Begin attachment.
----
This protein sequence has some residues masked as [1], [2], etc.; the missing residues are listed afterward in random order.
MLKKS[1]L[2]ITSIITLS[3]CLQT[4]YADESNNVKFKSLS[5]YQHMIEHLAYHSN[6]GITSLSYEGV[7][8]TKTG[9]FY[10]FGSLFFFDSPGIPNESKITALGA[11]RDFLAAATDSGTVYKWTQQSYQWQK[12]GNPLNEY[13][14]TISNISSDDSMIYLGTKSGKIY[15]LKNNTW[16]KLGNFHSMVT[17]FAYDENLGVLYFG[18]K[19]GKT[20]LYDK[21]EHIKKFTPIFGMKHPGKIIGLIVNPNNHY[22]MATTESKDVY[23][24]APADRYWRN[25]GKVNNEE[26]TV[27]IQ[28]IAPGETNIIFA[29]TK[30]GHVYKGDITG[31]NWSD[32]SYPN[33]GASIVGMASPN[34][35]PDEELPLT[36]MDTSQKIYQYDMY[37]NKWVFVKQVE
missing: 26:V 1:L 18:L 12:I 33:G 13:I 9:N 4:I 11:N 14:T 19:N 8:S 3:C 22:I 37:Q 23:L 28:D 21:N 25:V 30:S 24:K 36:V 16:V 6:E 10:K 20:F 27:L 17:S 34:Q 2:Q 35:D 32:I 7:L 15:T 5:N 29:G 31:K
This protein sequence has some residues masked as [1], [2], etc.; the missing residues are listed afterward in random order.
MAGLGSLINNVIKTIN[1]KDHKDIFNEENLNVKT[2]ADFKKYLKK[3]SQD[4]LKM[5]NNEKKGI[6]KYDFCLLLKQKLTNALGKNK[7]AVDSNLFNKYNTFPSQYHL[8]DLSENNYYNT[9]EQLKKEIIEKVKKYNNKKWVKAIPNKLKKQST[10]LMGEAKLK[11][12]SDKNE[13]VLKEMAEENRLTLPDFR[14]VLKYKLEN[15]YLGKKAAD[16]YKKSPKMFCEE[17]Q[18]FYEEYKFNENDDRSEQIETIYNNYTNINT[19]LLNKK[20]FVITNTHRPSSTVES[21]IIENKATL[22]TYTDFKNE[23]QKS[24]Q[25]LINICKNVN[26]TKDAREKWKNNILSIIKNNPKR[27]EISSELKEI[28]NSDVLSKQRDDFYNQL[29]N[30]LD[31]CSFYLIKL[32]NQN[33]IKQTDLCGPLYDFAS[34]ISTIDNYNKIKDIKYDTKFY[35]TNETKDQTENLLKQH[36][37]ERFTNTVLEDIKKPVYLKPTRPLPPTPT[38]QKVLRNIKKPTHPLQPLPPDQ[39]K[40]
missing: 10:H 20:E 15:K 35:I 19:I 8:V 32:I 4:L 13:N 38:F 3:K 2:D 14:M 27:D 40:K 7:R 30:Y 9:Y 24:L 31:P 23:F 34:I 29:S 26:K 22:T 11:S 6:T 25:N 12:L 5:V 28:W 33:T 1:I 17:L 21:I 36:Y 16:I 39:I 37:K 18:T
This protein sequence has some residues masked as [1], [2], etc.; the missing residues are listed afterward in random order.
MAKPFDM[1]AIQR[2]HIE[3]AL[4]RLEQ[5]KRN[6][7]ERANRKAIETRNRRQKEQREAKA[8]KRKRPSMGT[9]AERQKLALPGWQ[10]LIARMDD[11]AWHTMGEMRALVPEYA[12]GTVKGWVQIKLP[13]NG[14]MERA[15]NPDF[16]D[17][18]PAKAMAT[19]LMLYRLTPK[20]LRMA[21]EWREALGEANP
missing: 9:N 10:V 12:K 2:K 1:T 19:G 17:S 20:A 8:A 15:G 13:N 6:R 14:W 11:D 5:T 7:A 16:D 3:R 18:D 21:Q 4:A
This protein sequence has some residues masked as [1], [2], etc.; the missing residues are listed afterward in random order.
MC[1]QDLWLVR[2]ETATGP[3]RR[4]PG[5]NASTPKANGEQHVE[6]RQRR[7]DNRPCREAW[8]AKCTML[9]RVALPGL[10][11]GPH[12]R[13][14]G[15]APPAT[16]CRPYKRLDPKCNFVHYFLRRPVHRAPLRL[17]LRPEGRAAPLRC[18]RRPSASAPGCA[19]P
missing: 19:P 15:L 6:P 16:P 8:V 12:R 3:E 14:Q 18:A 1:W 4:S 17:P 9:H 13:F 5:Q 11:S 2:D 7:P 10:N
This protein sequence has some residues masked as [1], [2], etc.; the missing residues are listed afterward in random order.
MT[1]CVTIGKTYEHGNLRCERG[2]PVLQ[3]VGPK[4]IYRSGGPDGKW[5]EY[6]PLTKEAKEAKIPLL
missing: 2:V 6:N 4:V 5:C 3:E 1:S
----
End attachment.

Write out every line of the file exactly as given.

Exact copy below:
This protein sequence has some residues masked as [1], [2], etc.; the missing residues are listed afterward in random order.
MLKKS[1]L[2]ITSIITLS[3]CLQT[4]YADESNNVKFKSLS[5]YQHMIEHLAYHSN[6]GITSLSYEGV[7][8]TKTG[9]FY[10]FGSLFFFDSPGIPNESKITALGA[11]RDFLAAATDSGTVYKWTQQSYQWQK[12]GNPLNEY[13][14]TISNISSDDSMIYLGTKSGKIY[15]LKNNTW[16]KLGNFHSMVT[17]FAYDENLGVLYFG[18]K[19]GKT[20]LYDK[21]EHIKKFTPIFGMKHPGKIIGLIVNPNNHY[22]MATTESKDVY[23][24]APADRYWRN[25]GKVNNEE[26]TV[27]IQ[28]IAPGETNIIFA[29]TK[30]GHVYKGDITG[31]NWSD[32]SYPN[33]GASIVGMASPN[34][35]PDEELPLT[36]MDTSQKIYQYDMY[37]NKWVFVKQVE
missing: 26:V 1:L 18:L 12:I 33:G 13:I 9:N 4:I 11:N 14:T 19:N 8:S 3:C 22:I 37:Q 23:L 28:D 21:N 25:V 30:S 24:K 36:V 16:V 6:E 10:K 20:F 27:L 17:S 34:Q 2:Q 35:D 32:I 7:L 15:T 5:N 29:G 31:K
This protein sequence has some residues masked as [1], [2], etc.; the missing residues are listed afterward in random order.
MAGLGSLINNVIKTIN[1]KDHKDIFNEENLNVKT[2]ADFKKYLKK[3]SQD[4]LKM[5]NNEKKGI[6]KYDFCLLLKQKLTNALGKNK[7]AVDSNLFNKYNTFPSQYHL[8]DLSENNYYNT[9]EQLKKEIIEKVKKYNNKKWVKAIPNKLKKQST[10]LMGEAKLK[11][12]SDKNE[13]VLKEMAEENRLTLPDFR[14]VLKYKLEN[15]YLGKKAAD[16]YKKSPKMFCEE[17]Q[18]FYEEYKFNENDDRSEQIETIYNNYTNINT[19]LLNKK[20]FVITNTHRPSSTVES[21]IIENKATL[22]TYTDFKNE[23]QKS[24]Q[25]LINICKNVN[26]TKDAREKWKNNILSIIKNNPKR[27]EISSELKEI[28]NSDVLSKQRDDFYNQL[29]N[30]LD[31]CSFYLIKL[32]NQN[33]IKQTDLCGPLYDFAS[34]ISTIDNYNKIKDIKYDTKFY[35]TNETKDQTENLLKQH[36][37]ERFTNTVLEDIKKPVYLKPTRPLPPTPT[38]QKVLRNIKKPTHPLQPLPPDQ[39]K[40]
missing: 10:H 20:E 15:K 35:I 19:I 8:V 32:I 4:L 13:N 38:F 3:K 2:D 14:M 27:D 40:K 7:R 30:Y 9:Y 24:L 31:P 23:F 34:I 29:S 26:K 22:T 11:S 6:T 25:N 12:L 5:V 28:W 33:T 1:I 17:L 21:I 36:Y 16:I 39:I 37:K 18:T
This protein sequence has some residues masked as [1], [2], etc.; the missing residues are listed afterward in random order.
MAKPFDM[1]AIQR[2]HIE[3]AL[4]RLEQ[5]KRN[6][7]ERANRKAIETRNRRQKEQREAKA[8]KRKRPSMGT[9]AERQKLALPGWQ[10]LIARMDD[11]AWHTMGEMRALVPEYA[12]GTVKGWVQIKLP[13]NG[14]MERA[15]NPDF[16]D[17][18]PAKAMAT[19]LMLYRLTPK[20]LRMA[21]EWREALGEANP
missing: 9:N 10:V 12:K 2:K 1:T 19:G 17:S 20:A 8:A 15:G 13:N 6:R 14:W 11:D 5:T 7:A 16:D 3:R 18:D 21:Q 4:A
This protein sequence has some residues masked as [1], [2], etc.; the missing residues are listed afterward in random order.
MC[1]QDLWLVR[2]ETATGP[3]RR[4]PG[5]NASTPKANGEQHVE[6]RQRR[7]DNRPCREAW[8]AKCTML[9]RVALPGL[10][11]GPH[12]R[13][14]G[15]APPAT[16]CRPYKRLDPKCNFVHYFLRRPVHRAPLRL[17]LRPEGRAAPLRC[18]RRPSASAPGCA[19]P
missing: 19:P 15:L 6:P 16:P 8:V 12:R 3:E 14:Q 18:A 1:W 4:S 17:P 9:H 13:F 5:Q 11:S 2:D 7:P 10:N
This protein sequence has some residues masked as [1], [2], etc.; the missing residues are listed afterward in random order.
MT[1]CVTIGKTYEHGNLRCERG[2]PVLQ[3]VGPK[4]IYRSGGPDGKW[5]EY[6]PLTKEAKEAKIPLL
missing: 2:V 6:N 4:V 5:C 3:E 1:S